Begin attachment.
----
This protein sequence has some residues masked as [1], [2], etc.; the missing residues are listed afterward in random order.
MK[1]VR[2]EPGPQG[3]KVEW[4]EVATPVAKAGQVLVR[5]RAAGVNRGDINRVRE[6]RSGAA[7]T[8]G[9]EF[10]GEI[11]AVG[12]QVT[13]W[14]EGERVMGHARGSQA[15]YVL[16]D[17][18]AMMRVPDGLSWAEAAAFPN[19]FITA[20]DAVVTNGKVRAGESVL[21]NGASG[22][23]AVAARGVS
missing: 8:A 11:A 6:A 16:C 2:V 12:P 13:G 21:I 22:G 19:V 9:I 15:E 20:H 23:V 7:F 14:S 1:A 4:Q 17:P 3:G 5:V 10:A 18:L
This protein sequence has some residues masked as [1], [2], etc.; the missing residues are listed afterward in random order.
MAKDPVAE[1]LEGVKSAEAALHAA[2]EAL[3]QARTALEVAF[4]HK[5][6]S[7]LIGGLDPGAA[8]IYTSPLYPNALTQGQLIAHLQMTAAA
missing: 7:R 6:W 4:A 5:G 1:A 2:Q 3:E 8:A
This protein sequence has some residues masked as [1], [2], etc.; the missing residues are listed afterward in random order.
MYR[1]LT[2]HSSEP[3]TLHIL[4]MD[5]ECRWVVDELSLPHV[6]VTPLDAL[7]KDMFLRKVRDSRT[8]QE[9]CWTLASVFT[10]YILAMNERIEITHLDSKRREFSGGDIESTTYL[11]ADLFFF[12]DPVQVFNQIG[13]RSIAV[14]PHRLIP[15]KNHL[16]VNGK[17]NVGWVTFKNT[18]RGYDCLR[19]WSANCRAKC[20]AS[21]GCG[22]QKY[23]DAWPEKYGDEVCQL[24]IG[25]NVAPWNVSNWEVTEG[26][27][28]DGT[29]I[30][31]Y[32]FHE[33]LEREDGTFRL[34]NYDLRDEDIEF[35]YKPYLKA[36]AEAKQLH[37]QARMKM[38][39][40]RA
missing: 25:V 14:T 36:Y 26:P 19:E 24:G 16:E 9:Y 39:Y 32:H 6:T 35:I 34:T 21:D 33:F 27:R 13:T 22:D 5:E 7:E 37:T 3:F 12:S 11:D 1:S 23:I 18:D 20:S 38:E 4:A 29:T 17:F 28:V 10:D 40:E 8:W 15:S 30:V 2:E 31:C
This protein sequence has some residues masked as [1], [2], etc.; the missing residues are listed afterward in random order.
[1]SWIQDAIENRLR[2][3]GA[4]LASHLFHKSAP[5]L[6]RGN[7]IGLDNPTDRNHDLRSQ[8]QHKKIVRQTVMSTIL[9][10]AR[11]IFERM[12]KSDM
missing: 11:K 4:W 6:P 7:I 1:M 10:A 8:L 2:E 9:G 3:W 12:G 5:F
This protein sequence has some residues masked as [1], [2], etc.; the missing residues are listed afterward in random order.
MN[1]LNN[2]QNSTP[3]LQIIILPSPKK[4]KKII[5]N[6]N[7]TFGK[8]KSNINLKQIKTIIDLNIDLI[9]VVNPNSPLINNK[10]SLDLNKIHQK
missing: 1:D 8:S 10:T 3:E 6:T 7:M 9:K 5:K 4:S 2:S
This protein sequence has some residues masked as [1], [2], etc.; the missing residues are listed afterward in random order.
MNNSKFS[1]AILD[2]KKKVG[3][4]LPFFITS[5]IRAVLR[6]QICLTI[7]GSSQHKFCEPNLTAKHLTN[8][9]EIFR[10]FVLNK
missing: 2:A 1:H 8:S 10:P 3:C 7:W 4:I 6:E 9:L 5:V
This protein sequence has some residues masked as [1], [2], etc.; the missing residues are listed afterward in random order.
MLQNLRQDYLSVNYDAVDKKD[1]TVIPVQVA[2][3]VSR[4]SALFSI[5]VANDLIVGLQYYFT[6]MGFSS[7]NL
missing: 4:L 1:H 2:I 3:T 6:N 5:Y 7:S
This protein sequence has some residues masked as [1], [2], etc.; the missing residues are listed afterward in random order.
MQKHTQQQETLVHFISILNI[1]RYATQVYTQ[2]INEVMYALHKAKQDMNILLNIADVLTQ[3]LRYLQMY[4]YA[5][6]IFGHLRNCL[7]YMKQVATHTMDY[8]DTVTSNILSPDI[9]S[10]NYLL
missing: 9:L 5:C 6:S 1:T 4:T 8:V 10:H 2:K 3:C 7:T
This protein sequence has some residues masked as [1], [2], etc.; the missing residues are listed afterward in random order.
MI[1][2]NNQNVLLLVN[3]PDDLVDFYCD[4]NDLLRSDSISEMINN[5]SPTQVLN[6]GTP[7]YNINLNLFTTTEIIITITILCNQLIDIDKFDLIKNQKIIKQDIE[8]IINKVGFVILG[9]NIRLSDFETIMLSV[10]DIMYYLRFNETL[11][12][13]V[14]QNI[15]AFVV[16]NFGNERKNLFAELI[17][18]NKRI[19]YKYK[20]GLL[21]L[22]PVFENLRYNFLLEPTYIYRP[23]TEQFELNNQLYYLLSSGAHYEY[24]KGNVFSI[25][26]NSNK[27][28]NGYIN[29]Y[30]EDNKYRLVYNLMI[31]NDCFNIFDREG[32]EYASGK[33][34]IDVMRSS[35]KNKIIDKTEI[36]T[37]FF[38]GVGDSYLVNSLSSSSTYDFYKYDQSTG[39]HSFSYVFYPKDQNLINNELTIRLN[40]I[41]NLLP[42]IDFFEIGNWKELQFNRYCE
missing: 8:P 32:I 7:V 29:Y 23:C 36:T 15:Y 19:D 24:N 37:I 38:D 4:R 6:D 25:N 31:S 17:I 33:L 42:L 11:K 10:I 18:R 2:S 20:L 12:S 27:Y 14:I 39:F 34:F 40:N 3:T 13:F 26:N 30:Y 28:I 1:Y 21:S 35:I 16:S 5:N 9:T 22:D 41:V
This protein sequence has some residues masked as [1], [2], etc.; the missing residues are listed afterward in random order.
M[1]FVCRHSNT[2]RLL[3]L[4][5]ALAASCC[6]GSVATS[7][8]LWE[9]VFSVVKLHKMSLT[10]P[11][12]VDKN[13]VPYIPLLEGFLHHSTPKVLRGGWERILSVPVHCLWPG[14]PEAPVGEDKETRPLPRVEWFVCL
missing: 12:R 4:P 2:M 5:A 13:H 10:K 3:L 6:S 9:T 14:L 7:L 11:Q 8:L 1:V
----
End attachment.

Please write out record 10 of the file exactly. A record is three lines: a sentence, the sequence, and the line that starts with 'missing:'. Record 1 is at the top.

This protein sequence has some residues masked as [1], [2], etc.; the missing residues are listed afterward in random order.
M[1]FVCRHSNT[2]RLL[3]L[4][5]ALAASCC[6]GSVATS[7][8]LWE[9]VFSVVKLHKMSLT[10]P[11][12]VDKN[13]VPYIPLLEGFLHHSTPKVLRGGWERILSVPVHCLWPG[14]PEAPVGEDKETRPLPRVEWFVCL
missing: 12:R 4:P 2:M 5:A 13:H 10:K 3:L 6:S 9:T 14:L 7:L 11:Q 8:L 1:V